The North Carolina Annual Conference chapter of the Methodist Federation for Social Action and Reconciling United Methodists and Friends NC are proud to sponsor the fifth annual Gayle Felton Love Thy Neighbor Lunch on Friday, June 15th at 12 noon, at the Holiday Inn in Greenville.
Cost is $15 in advance and $17 at the door. For students: $10.00 and $12.50 at the door. You can register online at Eventbrite (tap below) or mail checks payable to MFSA NC, PO Box 18311, Raleigh NC 27619-8311.
There will be a communion service following the lunch.
Our Luncheon Speaker Reverend Gil Caldwell
Retired United Methodist minister, and a lifelong activist in the Civil Rights Movement from the 1964 Mississippi Freedom Summer to the 1968 Poor People’s March. Gil is author of numerous books and blogs on social justice, including his latest collection, Something Within. Gil served several historic Black churches in the Northeast, including Union Methodist in Boston and St. Mark’s in Harlem. He also served as Associated General Secretary to the General Commission on Religion and Race in Washington, D.C., and as Executive Director of the Ministerial Interfaith Association of Harlem. Gil helped found several significant organizations on the forefront of erasing bigotry within the church, including the Black Methodists for Church Renewal, the National Conference of Black Churchmen, and United Methodists of Color for a Fully Inclusive Church, which works toward equality in ordaining Methodist ministers who are gay or lesbian. He served as a national board member of PFLAG and is a co-founder of Truth in Progress.
The lunch is named in memory of late Reverend Dr. Gayle Carlton Felton who passed in 2014 at the age of 71. She was champion for the rights of women, African Americans, and the LGBTQ community. Here is more about her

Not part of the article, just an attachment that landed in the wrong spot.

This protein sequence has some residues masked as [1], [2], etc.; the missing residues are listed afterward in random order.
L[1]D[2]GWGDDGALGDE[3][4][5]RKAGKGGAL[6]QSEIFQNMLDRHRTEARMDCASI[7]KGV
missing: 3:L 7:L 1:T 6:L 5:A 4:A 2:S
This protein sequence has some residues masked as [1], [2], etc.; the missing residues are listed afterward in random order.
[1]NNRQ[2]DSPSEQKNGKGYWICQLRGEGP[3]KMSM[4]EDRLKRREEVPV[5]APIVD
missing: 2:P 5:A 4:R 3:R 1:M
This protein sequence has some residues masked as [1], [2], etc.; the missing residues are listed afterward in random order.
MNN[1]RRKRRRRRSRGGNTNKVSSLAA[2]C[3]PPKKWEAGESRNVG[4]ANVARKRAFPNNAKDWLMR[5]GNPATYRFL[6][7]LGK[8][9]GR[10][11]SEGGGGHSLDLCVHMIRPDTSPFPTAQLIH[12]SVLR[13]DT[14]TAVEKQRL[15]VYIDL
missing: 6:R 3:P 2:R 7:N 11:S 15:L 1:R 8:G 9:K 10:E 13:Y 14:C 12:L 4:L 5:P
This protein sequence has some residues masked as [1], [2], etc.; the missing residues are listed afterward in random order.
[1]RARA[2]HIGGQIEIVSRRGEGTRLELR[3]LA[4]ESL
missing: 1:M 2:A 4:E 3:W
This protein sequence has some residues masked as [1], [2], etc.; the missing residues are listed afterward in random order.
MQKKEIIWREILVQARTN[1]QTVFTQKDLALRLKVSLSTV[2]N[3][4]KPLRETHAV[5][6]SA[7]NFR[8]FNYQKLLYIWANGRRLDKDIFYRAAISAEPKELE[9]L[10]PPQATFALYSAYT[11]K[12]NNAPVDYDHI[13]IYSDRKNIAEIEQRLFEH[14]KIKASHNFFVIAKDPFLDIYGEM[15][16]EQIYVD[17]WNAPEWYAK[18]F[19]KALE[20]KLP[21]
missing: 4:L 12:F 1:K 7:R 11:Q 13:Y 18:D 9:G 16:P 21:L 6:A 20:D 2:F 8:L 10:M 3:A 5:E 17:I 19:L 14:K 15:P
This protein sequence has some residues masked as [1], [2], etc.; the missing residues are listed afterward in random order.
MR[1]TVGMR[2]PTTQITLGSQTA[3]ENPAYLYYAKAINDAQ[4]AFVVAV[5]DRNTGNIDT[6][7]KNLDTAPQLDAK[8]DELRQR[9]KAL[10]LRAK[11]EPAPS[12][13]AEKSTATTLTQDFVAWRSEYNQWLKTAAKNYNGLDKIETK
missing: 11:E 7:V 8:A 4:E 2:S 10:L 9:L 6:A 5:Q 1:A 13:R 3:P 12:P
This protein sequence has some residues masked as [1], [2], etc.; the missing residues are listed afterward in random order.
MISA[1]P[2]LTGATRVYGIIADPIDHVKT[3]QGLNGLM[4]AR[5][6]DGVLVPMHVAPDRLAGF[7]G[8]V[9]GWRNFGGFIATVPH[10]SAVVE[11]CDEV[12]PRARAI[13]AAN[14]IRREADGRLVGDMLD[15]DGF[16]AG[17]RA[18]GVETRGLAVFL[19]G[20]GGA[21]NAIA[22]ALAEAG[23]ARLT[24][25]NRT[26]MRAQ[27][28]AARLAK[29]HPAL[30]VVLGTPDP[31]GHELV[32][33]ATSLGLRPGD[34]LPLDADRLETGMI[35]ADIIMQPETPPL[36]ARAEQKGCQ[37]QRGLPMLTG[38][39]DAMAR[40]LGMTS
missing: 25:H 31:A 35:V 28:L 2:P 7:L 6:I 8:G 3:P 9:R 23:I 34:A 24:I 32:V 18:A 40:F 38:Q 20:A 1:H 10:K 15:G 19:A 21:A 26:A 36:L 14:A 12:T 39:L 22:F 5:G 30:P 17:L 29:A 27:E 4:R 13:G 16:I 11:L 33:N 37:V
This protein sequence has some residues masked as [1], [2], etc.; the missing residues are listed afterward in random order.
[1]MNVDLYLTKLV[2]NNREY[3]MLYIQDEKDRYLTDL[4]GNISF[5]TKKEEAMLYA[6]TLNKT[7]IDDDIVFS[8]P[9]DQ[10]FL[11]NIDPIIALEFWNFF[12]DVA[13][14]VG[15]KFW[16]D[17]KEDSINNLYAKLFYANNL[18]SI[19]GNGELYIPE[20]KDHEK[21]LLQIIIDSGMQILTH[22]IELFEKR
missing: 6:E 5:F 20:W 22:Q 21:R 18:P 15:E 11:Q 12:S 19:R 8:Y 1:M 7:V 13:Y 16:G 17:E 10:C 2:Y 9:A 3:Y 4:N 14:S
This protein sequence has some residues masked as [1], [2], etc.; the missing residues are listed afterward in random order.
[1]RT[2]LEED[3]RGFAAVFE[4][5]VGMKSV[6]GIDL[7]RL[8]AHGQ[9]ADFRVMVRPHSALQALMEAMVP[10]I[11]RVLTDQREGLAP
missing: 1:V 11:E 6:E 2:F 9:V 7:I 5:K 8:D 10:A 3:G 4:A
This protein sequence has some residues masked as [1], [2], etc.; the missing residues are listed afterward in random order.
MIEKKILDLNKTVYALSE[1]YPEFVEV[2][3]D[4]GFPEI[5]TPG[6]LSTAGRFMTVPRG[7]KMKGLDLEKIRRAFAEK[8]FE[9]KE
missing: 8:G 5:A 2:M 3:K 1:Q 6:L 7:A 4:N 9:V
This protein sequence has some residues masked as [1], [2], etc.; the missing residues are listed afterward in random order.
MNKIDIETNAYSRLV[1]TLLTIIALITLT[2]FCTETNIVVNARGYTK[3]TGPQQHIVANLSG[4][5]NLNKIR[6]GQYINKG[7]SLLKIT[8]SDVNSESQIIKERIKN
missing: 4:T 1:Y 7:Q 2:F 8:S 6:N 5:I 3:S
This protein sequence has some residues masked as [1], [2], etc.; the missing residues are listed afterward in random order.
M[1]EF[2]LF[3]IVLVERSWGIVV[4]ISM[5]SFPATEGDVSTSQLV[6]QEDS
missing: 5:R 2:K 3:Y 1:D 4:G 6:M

Gayle was a native of Pinetops, NC. She graduated with a B.A. in History from North Carolina Wesleyan College where she was the first valedictorian of the newly opened college. Gayle taught high school history and civics in Edgecombe County before answering the call to ministry.
She received her Master of Divinity and Doctorate degrees from Duke University. After teaching religion at Meredith College for two years, she returned to Duke where she taught in the Divinity School for over a decade, guiding and influencing a generation of pastors and others serving the United Methodist Church. Gayle’s scholarship largely focused on the history of Methodism with special emphasis on the sacraments.
Among her published works are This Gift of Water, By Water and the Spirit, This Holy Mystery, United Methodists and the Sacraments, and The Coming of Jesus. She was also the editor of How United Methodists Study Scripture and the writer of numerous studies and other works used across the United Methodist Church. She was a frequent participant in United Methodist General Conferences and was appointed for many years to the General Board of Discipleship.
Gayle had a deep commitment to social justice, working to integrate the public schools in Edgecombe County and as a pioneer in building the Reconciling Movement, a group advocating for the full inclusion of LGBT persons in the United Methodist Church. She was honored to serve as the national board chair of the Reconciling Ministries Network. Gayle also was a role model for women seeking ordination in the United Methodist Church, working tirelessly to remove many of the obstacles she herself had to overcome in becoming an ordained elder.